Inventing Wisconsin’s future

SCORE launches a first-of-its-kind conference to assess product viability, intellectual property, and financing, and foster invention in the Badger State.

Inventors are an eccentric lot, if popular movies and dusty historic accounts are to be believed. Of course, if that eccentricity fuels the kind of creativity that solves problems, who are we to judge?

Wisconsin is a state in search of its own next Leonardo da Vinci, Ben Franklin, or Doc Brown, and a slate of current homegrown inventors is helping seek them out.

Inventing Our Way to Wisconsin’s Future is a first-of-its-kind event launched by SCORE Southeast Wisconsin and set to take place on Thursday, Oct. 19 at the Country Springs Hotel and Conference Center in Pewaukee.

The conference is designed to help innovators who attend from across the state take their inventions from paper to product. Event Director Earl Humphrey of SCORE Southeast Wisconsin wants to inspire people with the sharing of ideas not just in theory, but with actual how-to-do instructions. With successes, there are also sacrifices and failures, and Humphrey says that has to be a part of the process. It’s what innovation is all about.

“Invention today is not just about the high-profile technology we see featured every day in the media,” says Humphrey. “There’s a lot of innovation happening in Wisconsin in manufacturing, agriculture, education, and consumer product development. This SCORE event targets the inventors with all types of products and services — men and women who have an idea, but need guidance on how to take the next step.”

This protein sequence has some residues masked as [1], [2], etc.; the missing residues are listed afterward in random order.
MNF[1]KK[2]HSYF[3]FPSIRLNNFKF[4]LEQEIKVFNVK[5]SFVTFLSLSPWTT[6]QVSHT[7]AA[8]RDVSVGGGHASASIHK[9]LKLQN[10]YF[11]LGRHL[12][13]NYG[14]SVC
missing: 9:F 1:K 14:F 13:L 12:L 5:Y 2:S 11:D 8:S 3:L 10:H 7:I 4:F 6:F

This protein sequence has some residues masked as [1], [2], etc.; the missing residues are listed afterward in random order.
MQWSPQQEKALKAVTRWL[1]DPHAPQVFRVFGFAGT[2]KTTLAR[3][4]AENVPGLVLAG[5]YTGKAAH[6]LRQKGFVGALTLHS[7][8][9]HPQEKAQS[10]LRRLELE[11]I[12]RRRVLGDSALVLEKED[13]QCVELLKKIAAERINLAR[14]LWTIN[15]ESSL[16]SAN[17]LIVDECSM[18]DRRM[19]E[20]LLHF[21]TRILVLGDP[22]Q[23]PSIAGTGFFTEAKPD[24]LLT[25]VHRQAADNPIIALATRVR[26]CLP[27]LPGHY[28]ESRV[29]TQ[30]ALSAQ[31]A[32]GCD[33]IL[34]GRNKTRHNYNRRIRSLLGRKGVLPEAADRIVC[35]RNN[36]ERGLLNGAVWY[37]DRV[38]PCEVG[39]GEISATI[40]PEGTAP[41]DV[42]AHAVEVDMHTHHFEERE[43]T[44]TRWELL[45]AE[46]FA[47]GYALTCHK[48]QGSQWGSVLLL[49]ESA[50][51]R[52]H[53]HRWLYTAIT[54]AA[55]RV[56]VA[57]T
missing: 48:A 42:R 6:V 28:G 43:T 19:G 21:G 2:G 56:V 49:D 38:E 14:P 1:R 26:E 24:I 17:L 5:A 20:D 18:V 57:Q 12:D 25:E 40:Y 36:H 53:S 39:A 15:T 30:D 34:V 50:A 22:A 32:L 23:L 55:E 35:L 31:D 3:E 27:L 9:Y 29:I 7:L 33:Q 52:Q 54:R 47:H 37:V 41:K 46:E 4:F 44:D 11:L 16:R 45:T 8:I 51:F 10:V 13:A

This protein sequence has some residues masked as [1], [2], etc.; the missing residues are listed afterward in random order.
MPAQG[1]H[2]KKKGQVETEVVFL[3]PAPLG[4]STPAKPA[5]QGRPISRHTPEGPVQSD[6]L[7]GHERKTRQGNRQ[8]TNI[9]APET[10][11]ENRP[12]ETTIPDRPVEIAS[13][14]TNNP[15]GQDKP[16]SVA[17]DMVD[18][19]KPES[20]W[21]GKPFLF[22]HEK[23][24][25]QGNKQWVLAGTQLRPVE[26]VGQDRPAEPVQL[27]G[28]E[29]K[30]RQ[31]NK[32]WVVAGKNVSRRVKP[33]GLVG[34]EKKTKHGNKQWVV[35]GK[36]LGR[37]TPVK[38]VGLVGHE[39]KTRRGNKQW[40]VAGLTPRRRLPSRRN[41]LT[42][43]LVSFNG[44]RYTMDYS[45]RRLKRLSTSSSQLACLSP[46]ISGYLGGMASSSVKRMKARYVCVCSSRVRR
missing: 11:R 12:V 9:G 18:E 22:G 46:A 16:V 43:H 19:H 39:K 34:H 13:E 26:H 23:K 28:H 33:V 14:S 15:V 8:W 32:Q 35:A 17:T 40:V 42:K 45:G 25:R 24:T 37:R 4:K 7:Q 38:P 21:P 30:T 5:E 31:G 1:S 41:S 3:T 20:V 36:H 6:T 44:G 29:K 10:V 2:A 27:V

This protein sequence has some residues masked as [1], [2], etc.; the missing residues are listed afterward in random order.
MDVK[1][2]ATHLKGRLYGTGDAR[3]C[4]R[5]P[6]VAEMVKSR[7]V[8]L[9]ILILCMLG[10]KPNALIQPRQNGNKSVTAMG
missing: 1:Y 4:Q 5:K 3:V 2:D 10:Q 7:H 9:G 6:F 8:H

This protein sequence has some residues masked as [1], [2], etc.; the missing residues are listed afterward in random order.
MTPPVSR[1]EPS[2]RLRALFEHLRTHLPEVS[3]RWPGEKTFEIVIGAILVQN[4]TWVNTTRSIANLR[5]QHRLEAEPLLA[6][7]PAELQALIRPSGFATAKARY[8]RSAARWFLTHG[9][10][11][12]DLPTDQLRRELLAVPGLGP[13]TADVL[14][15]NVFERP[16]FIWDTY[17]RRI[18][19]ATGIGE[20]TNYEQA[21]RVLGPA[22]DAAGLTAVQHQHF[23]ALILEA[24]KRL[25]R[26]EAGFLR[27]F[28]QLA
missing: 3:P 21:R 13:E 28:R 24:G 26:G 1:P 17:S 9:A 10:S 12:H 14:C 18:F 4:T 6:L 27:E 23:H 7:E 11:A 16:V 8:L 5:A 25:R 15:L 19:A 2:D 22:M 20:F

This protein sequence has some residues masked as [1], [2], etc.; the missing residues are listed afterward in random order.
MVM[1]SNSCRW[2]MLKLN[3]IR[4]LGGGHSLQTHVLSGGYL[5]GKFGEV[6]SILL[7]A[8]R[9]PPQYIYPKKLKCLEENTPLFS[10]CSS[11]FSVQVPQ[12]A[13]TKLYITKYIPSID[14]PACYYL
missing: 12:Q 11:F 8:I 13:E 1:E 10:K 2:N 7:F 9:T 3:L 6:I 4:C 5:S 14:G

The event features fashion designer Linda Marcus, as well as Dr. Christal Sheppard, director of the Midwest Regional U.S. Patent & Trademark Office (USPTO), who will offer insight on the latest developments in intellectual property, including the resources available to inventors.

Tom Still, president of the Wisconsin Technology Council, will lead a panel discussion of Wisconsin inventors and innovators who have successfully launched products and businesses in the state. In addition, breakout sessions repeated twice throughout the day will focus on the pressing issues for today’s inventors.

“People want to know if their invention will be commercially viable, and if they can build a business plan around it,” notes Humphrey. “If they’re not bankable, they want to know the alternatives for financing, and where to find that money to get their idea off the ground. We can help them find the answers.”

Inventing their own success

SCORE chapters provide mentors who are volunteer executives and entrepreneurs who can offer free, confidential counseling and client education through low-cost business training sessions, webinars, business templates, and online resources.

Two such mentors who will also be speaking at the Oct. 19 conference are Madison-area Wisconsin inventors Matt Younkle and Liz Eversoll.

Younkle, a UW–Madison graduate and Wisconsin native, says he was definitely the type of kid who loved to both tinker and read to find out how stuff worked. “If Wikipedia were around when I was a kid, you would have had to pry me away from it. My best creative outlet growing up was the Odyssey of the Mind competitions. My teams qualified for the world finals three times. Great teachers in my hometown of Ashwaubenon also played a big role in keeping a creative spark alive all the way through high school.”

Eversoll, too, had the creative bug early. Along with Jim Brandon, she started Meeper Bots, a platform for building robotics using Legos for education in schools.